It is that time of year again when we all tend to buy too much food and then find ourselves throwing food away when it is not eaten. Statistics show that about one third of the food that we buy is thrown away – a quite incredible figure.
The recent campaign against waste led by Hugh Fearnley-Whittingstall on BBC’s ‘Hugh’s War on Waste’ programme illustrated this fact by visiting people’s homes to see what they were throwing away and by looking at how much food supermarkets waste.
One of the things that supermarkets were responsible for was the wasting of vegetables which were the wrong size or the wrong shape. In response to ‘Hugh’s War on Waste’, Britain’s fourth largest supermarket, Morrisons, has been running a trial of ‘wonky’ seasonal vegetables at its supermarkets in the north-east of England and has reported brisk sales.
Vegetables have been chosen because of the variation in their size; they have cracks or are misshapen. They have been offered to customers at about two thirds of the price to reflect that people will have to spend more time preparing them or that they cannot use the whole vegetable. Specifications for sprouts have also been relaxed to allow the stores to sell the extra large sprouts that the warmer weather has produced. Supermarkets are now listening to their customers who are happy to buy wonky vegetables rather than dictating to them what they must buy.
Have a Merry Christmas and a Happy New year – and don’t waste food!
Thursday, December 31, 2015
Thursday, December 24, 2015
It seems quite astounding that David Cameron returned from the COP21climate talks in Paris after making a rousing speech, encouraging all nations to come to an agreement on limiting carbon emissions, before leading the government in giving permission for fracking for shale gas to go ahead under national parks.
In January, the government stated that fracking would not be allowed in national parks or at sites of special scientific interest (SSSI). In November they partially rescinded this decision by stating that ‘surface drilling’ would not be allowed in areas of outstanding natural beauty and SSSIs. We now find that shale gas companies have been given the go-ahead as long as they sink their wells outside the boundaries of the national park or other protected areas. They will be able to drill several kilometres beneath these areas.
Shale gas is a fossil fuel. It is not a green alternative to coal. It burns with half the carbon emissions of coal but it still produces greenhouse gasses. One of the government’s recent actions has been to remove funding from several projects that were researching ‘carbon capture and storage’ (CCS) where systems are put in place to capture carbon dioxide emissions from burning fossil fuels.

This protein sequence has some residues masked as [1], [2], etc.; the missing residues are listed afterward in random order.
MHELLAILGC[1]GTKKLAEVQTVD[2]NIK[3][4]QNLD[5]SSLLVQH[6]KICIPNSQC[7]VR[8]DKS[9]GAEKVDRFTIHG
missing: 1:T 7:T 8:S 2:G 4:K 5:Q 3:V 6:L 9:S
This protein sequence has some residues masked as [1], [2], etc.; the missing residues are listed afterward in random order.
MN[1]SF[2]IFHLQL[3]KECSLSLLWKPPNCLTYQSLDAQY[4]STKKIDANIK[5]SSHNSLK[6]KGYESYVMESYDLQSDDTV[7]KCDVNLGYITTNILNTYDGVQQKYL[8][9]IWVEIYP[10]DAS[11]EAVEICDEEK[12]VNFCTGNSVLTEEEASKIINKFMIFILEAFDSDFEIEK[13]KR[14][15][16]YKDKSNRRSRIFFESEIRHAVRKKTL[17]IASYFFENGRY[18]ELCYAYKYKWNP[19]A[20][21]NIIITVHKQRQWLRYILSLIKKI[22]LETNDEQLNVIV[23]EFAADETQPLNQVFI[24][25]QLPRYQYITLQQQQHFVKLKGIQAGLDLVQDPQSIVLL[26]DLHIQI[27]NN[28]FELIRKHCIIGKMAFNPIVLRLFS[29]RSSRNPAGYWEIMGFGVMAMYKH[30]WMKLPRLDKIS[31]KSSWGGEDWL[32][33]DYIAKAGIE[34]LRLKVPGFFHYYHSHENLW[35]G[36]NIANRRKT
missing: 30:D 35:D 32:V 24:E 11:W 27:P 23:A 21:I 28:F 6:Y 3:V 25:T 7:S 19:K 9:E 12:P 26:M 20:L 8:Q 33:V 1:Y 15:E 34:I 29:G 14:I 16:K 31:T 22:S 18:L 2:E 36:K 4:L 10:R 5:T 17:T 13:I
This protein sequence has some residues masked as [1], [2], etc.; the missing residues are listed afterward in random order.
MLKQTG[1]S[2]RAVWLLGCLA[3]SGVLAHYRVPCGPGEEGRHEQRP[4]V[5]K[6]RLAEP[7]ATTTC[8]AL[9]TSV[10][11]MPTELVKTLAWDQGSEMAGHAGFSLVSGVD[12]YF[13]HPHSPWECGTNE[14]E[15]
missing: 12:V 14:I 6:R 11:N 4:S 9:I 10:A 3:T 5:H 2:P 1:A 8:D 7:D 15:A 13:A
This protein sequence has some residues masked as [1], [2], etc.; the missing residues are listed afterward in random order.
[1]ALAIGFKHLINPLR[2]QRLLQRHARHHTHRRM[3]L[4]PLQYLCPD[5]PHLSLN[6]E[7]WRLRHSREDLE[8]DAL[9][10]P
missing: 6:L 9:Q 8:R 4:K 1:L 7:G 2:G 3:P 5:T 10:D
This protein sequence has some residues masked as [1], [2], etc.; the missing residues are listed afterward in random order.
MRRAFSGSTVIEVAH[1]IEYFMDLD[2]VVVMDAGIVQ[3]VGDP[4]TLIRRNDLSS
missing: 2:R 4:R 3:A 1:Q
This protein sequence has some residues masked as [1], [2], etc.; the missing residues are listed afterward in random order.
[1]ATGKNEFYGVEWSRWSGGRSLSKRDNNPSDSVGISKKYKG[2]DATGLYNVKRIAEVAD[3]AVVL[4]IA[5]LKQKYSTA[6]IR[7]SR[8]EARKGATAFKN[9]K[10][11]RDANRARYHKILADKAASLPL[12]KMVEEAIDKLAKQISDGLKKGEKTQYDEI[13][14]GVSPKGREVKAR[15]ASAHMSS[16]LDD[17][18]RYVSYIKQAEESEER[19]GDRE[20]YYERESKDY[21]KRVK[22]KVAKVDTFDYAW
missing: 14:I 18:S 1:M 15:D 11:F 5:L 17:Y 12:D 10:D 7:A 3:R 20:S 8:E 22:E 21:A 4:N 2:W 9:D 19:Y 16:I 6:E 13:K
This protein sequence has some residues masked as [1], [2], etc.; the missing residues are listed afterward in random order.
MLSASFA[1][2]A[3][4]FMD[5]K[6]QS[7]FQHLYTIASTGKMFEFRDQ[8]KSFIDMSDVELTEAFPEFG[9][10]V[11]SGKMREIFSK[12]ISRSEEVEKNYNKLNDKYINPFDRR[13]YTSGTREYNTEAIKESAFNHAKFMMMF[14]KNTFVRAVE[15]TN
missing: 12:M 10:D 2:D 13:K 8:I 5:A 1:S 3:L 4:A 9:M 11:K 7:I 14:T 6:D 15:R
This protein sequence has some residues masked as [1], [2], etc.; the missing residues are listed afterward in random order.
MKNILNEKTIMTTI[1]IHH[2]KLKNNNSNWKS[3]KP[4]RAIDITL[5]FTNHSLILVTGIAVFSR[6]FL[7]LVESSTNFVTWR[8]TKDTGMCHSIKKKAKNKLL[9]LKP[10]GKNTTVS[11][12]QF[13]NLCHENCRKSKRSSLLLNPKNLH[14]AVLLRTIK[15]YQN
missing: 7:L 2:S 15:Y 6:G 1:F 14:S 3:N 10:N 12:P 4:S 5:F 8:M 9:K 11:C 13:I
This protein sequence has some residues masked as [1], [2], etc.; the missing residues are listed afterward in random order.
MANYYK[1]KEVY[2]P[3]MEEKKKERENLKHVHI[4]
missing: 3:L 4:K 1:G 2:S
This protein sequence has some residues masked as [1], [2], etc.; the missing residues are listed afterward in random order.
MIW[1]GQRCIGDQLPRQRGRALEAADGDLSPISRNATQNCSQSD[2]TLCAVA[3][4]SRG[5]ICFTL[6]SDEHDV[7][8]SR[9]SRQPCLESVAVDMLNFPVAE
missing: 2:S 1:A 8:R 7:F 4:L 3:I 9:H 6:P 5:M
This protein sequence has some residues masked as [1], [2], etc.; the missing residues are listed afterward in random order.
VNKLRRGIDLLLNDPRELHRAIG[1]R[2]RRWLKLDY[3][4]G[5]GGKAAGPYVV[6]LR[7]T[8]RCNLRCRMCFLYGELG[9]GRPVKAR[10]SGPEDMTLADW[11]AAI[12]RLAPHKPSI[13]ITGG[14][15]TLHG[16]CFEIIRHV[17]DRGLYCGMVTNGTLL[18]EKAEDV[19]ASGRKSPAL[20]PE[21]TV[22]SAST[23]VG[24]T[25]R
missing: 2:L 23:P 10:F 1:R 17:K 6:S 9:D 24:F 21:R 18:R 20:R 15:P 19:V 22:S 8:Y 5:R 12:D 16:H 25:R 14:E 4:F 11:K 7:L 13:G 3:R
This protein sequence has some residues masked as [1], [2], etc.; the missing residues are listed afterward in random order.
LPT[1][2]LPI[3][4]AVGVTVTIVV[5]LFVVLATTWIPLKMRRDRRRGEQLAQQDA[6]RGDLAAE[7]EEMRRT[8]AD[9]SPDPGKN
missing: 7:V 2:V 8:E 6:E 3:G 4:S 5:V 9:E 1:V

Along with the government’s actions to remove subsidy from wind and solar power, causing great concern for the future of fledgling industries, we have the go ahead for this much campaigned against process of fracking to produce shale gas that we cannot afford to burn.
Monday, December 21, 2015
Deal With It, held its end of season solstice gathering at the Landmark Garden on Saturday 19th December.
We had a really great event in the Garden on Saturday, with our Dealwali. It was great fun and many, many people contributed jars, lights and food to share. There was a real sense of community and at couple of stages the garden was packed.
We struggled a bit with getting all the candles lit because of the wind; but once it died down at 5pm, the Garden was covered with light and looked gorgeous .
We would like to thank everyone who contributed and helped on the day. We are especially indebted to
The Dealwali also marked our third season in the Garden. Now the Winter Solstice is passed we can get planning on the 2016 season in the Landmark Garden
All our Photos are here
|Pete the Rock
|Sue Watson & Chrissie
|Jon & Elaine Dean
Thursday, December 17, 2015
It has taken more than 20 years of very difficult negotiation to come up with an agreement from 195 countries present at the COP21 talks in Paris to hold global temperatures to a maximum rise of 1.5°C, thereby avoiding the worst effects of catastrophic global warming.
The participants have agreed to reduce carbon emissions and to accept a new goal of zero emissions by later this century. Alongside this has been the promise to raise $100 billion a year by 2020 to help poor countries achieve these goals.
The elation is tempered by caution. Many scientists believe that the 1.5°C target may be over ambitious as human induced warming is already approaching 1°C and is set to reach 1.2°C by 2030 so keeping the temperature down to 1.5°C will be a huge challenge; 2°C is more achievable.
Although this agreement has been welcomed by everyone it has been criticised for not going far enough. However, there is a commitment to ratchet up pledges and make stronger cuts in five years which could bring us to the magic 2°C by the end of the century.
Promises have to be carried out and it is feared that resistance from the huge and powerful fossil fuels industry will present the largest challenge.
Victoria Nicholls. Transition Deal.